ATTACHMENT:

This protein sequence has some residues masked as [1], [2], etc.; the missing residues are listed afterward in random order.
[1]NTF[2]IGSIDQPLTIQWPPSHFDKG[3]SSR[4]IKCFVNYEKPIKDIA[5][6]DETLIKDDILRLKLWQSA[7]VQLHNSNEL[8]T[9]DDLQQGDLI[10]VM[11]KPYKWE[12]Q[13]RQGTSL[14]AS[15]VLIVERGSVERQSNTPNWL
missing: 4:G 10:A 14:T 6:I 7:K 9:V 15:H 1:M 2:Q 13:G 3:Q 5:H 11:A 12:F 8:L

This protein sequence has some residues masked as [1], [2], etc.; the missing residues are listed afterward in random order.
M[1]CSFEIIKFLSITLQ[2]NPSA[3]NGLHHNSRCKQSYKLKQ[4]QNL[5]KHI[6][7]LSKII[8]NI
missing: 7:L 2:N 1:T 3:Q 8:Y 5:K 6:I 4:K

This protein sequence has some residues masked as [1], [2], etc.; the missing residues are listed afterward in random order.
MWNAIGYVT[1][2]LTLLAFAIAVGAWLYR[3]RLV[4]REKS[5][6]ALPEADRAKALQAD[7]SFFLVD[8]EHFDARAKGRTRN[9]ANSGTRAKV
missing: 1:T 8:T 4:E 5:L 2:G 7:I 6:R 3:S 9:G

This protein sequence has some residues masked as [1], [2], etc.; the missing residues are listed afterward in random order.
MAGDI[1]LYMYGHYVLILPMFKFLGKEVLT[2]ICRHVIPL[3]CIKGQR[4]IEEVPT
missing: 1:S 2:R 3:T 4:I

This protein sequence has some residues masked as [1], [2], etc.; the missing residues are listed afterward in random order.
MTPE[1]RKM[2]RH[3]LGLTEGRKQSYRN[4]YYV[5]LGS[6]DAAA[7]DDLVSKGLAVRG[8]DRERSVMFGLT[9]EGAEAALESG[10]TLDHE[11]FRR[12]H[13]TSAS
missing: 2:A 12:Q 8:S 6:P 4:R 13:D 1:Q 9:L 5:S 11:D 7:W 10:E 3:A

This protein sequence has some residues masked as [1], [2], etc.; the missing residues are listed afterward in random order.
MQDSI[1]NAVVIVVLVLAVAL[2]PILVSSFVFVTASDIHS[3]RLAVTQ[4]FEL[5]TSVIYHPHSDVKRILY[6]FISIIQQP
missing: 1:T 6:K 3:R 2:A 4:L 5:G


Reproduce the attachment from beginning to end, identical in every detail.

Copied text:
This protein sequence has some residues masked as [1], [2], etc.; the missing residues are listed afterward in random order.
[1]NTF[2]IGSIDQPLTIQWPPSHFDKG[3]SSR[4]IKCFVNYEKPIKDIA[5][6]DETLIKDDILRLKLWQSA[7]VQLHNSNEL[8]T[9]DDLQQGDLI[10]VM[11]KPYKWE[12]Q[13]RQGTSL[14]AS[15]VLIVERGSVERQSNTPNWL
missing: 4:G 10:A 14:T 6:I 7:K 9:V 15:H 1:M 2:Q 13:G 3:Q 5:H 11:A 12:F 8:L

This protein sequence has some residues masked as [1], [2], etc.; the missing residues are listed afterward in random order.
M[1]CSFEIIKFLSITLQ[2]NPSA[3]NGLHHNSRCKQSYKLKQ[4]QNL[5]KHI[6][7]LSKII[8]NI
missing: 7:L 2:N 1:T 3:Q 8:Y 5:K 6:I 4:K

This protein sequence has some residues masked as [1], [2], etc.; the missing residues are listed afterward in random order.
MWNAIGYVT[1][2]LTLLAFAIAVGAWLYR[3]RLV[4]REKS[5][6]ALPEADRAKALQAD[7]SFFLVD[8]EHFDARAKGRTRN[9]ANSGTRAKV
missing: 1:T 8:T 4:E 5:L 2:G 7:I 6:R 3:S 9:G

This protein sequence has some residues masked as [1], [2], etc.; the missing residues are listed afterward in random order.
MAGDI[1]LYMYGHYVLILPMFKFLGKEVLT[2]ICRHVIPL[3]CIKGQR[4]IEEVPT
missing: 1:S 2:R 3:T 4:I

This protein sequence has some residues masked as [1], [2], etc.; the missing residues are listed afterward in random order.
MTPE[1]RKM[2]RH[3]LGLTEGRKQSYRN[4]YYV[5]LGS[6]DAAA[7]DDLVSKGLAVRG[8]DRERSVMFGLT[9]EGAEAALESG[10]TLDHE[11]FRR[12]H[13]TSAS
missing: 2:A 12:Q 8:S 6:P 4:R 13:D 1:Q 9:L 5:S 11:D 7:W 10:E 3:A

This protein sequence has some residues masked as [1], [2], etc.; the missing residues are listed afterward in random order.
MQDSI[1]NAVVIVVLVLAVAL[2]PILVSSFVFVTASDIHS[3]RLAVTQ[4]FEL[5]TSVIYHPHSDVKRILY[6]FISIIQQP
missing: 1:T 6:K 3:R 2:A 4:L 5:G